The Church and her missionaries defended the essential humanity of the indigenous peoples, meaning that they had a right to hear the Gospel. Canonical legislation and theological reflection on the indigenous peoples forms a basis for both the corpus of international law and human-rights law.
Morricone managed to capture something of all that in his score. The Mission highlights the role of music in both cultural dialogue and evangelization. It is music that bridges the gap between the Jesuits and the Native peoples, as in the achingly beautiful Gabriel’s Oboe. It is music that shows their acceptance of the faith; On Earth as It Is in Heaven combines both European and Guaraní themes in a liturgical setting. It is music that accompanies the final defense of the mission against the colonial slave traders, a Eucharistic procession with the women and children singing together. And, finally, it is the music that endures when the mission is destroyed. The Guaraní children salvage the oboe from the destruction.
The main theme of The Mission, performed by major orchestras in major capitals the world over, is a combination of the post-Council of Trent sacred music tradition with the Native musical tradition of the Guaraní. It incorporates the Guaraní music into that tradition, opening their culture to new horizons.
In the sometimes-vexed conflict between evangelization and proselytism, between inculturation and imperialism, The Mission shows how the failures have been manifold. Morricone’s music is the character that gets it right.
The Mission was 34 years ago, and the spaghetti westerns another 20 years before that. Morricone kept active and, in his 80s, finally agreed to the decades-old request of his wife that he compose a Mass.
In 2015, his Mass for Pope Francis was performed for the first time at the Gesù, the principal Jesuit church in Rome. The Mass setting honored the first Jesuit pope on the occasion of the 200th anniversary of the restoration of the Jesuit order in 1814. (The suppression of the Society of Jesus in the 18th century is an important part of the historical setting of The Mission.)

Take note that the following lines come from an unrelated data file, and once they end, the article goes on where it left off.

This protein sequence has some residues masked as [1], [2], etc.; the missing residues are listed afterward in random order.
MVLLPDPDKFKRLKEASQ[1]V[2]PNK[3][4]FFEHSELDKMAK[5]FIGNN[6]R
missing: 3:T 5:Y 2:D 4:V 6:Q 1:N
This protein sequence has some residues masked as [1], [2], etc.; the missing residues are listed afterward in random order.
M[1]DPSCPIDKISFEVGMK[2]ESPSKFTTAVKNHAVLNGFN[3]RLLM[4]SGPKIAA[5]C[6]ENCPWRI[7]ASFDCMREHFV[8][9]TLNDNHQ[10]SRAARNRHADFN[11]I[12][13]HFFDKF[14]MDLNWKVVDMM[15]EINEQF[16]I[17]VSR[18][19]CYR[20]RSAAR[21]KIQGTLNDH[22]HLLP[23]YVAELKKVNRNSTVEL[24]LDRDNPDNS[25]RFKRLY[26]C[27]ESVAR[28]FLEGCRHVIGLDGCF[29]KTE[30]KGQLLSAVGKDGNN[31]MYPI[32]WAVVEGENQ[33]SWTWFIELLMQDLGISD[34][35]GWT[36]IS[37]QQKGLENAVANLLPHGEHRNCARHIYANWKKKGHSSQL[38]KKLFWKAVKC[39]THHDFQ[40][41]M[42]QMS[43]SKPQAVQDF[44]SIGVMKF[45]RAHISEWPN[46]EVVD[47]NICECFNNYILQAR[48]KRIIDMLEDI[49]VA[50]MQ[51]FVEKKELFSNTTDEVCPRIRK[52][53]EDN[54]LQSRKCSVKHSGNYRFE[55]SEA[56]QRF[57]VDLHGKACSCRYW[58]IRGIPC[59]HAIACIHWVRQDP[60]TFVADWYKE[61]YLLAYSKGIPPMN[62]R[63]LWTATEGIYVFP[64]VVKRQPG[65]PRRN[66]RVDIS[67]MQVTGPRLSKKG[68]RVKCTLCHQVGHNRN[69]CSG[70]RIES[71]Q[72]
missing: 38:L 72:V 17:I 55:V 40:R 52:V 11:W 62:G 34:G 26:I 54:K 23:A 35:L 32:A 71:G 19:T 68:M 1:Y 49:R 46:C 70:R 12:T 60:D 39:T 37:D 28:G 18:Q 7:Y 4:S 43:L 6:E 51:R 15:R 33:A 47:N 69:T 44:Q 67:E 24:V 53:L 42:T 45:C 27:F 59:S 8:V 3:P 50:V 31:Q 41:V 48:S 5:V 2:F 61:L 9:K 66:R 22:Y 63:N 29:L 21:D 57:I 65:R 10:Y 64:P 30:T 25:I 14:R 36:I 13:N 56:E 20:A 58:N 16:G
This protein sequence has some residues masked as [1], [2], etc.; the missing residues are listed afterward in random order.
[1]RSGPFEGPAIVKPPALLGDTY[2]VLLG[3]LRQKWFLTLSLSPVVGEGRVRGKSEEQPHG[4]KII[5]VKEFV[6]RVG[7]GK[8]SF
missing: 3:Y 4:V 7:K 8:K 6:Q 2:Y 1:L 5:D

Morricone conducted the debut himself. At 86, in the evening of his life, Morricone returned to the subject of the faith, the Jesuits and the Church.
“My wife asked me for years for a Mass, but I did not ever decide to do it,” Morricone told Vatican Radio. “The thing that strikes me most about this task is the fact that I wrote the music for the film The Mission, which is the story of the Jesuits in South America, which, after some years, in 1750, they were disbanded. In some way I have participated in their dissolution, and now I participate in the celebration of the 200th anniversary of their restoration.”
The Mass composition itself is restrained, almost austere, in parts, even during the Gloria. There are hints of the music from The Mission in the Alleluia, and then Morricone adds a Finale, which is not customary in Mass compositions, but the reason becomes evident. The Finale is a full-throated reprisal of The Mission theme, linking the restoration of the Jesuits to their heroic work in Latin America. It’s a story that needs to be told again.
Father Raymond J. de Souza is the editor in chief of Convivium magazine.